Robinson. It was an all-too-common scenario.
itself: twenty dollars was a huge sum of money
for any commodity, let alone a telegram.
According to the Economic History Service, if one calculates the
value of $20.00 in todays money using the
unskilled wage index, this telegram cost over
Finally, there is
a mystery about the telegrams sender. Who
was Uncle Stephen? Yes, Hannah Rich, the owner of
this album, had an uncle Stephen, Stephen Altgelt
Rich, born 1790. According to the second section
of the Delaware County
Biographical Review, this Stephen A. Rich died in 1858,
which makes it impossible for him to have been
the sender of the telegram in the 1860s. There
is, however, at least one error in this section
of the Reviewmore about that laterso
perhaps this date for Stephen A. Richs
death is also wrong.
photographers: Rintoul and Rockwood at 839
Broadway, New York City, took this picture, as
well as the picture on the preceding page of
Agnes Struthers. Presumably Mary and Agnes went
together to the studio of Rintoul and Rockwood to
have their photographs taken. Note that the
balustrade in the background is the same in both
According to John
Craigs wonderful online Daguerreian Registry, Rockwood was George
Gardner Rockwood, born in Troy, New York. Craig
writes, Rockwood reportedly began his
photographic career in St. Louis, Missouri, in
1853. Another report advances that date to 1855.
While in St. Louis, Rockwood reportedly produced
the first carte-de-visite in the United States.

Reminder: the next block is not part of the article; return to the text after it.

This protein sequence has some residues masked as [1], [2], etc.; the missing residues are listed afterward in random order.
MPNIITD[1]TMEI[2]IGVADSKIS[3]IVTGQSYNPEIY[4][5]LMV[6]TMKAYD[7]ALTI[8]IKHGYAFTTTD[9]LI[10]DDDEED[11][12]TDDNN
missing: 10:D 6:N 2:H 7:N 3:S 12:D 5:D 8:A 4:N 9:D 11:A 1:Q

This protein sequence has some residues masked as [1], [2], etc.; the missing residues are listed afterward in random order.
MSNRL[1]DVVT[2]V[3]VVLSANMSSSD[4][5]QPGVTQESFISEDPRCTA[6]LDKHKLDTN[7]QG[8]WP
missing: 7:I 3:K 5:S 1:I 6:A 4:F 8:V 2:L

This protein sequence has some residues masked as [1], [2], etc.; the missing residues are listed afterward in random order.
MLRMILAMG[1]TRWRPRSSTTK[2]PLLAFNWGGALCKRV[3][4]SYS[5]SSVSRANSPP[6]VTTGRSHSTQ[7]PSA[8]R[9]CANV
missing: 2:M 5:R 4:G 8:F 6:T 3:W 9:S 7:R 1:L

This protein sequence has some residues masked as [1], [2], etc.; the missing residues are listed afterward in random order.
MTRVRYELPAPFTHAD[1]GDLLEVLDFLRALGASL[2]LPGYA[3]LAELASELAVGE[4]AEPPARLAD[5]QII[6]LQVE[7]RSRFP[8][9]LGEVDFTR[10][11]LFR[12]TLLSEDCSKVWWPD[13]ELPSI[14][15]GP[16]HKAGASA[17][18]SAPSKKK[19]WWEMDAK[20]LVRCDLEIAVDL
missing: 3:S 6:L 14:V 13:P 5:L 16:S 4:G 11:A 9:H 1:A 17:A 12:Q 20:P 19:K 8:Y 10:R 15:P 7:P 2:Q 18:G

[A carte-de-visite was a photographic calling
card; such cards were the rage in England and the
United States during the Civil War, and millions
were sold. For more information about the
carte-de-visite craze, go to the Antiques Roadshow site].
Rockwood arrived in New York City, NY, in either
1857 or 1859, and opened a photographic gallery
with his brother at Broadway and 13th Street. In
1860 he was listed at 839 (possibly 841)
Broadway, corner of 13th Street, in partnership
as Rintoul (JA) and Rockwood. The firm advertised
they employed five artists for coloring
photographs, and included one member of the firm
to take outdoor views. After a long career,
Rockwood died in Lakeville, Connecticut.
For more about
George Gardner Rockwood (1832-1911) and to see
his portrait, visit Picture History.
Craig also tells
us the Rintoul of Rintoul and Rockwood was John A
Rintoul, listed in 1860 as Rockwoods
partner. Before 1860, Rintoul worked at 841
Broadway and lived at 159 East 84th Street.
pictured in Hannah Richs album lived in
overlapping social circles. The Rintouls of
photographic prominence, for example, were
connected to the family of our bride, Hannah
Rich, by marriage: Hannahs Aunt Elizabeth
Rich was married to James Rintoul, a railroad
company auditor born in Scotland, possibly in
Glackmannanshire [link: www.familysearch.org] and
living in Manhattan at the time of the 1880
Another Rintoul, Belle Rintoul Davenport, appears
in Hannahs album as well.
See also the
pictures of Agnes Struthers, Mary Rich Struthers, Stephen Struthers, and Belle Rintoul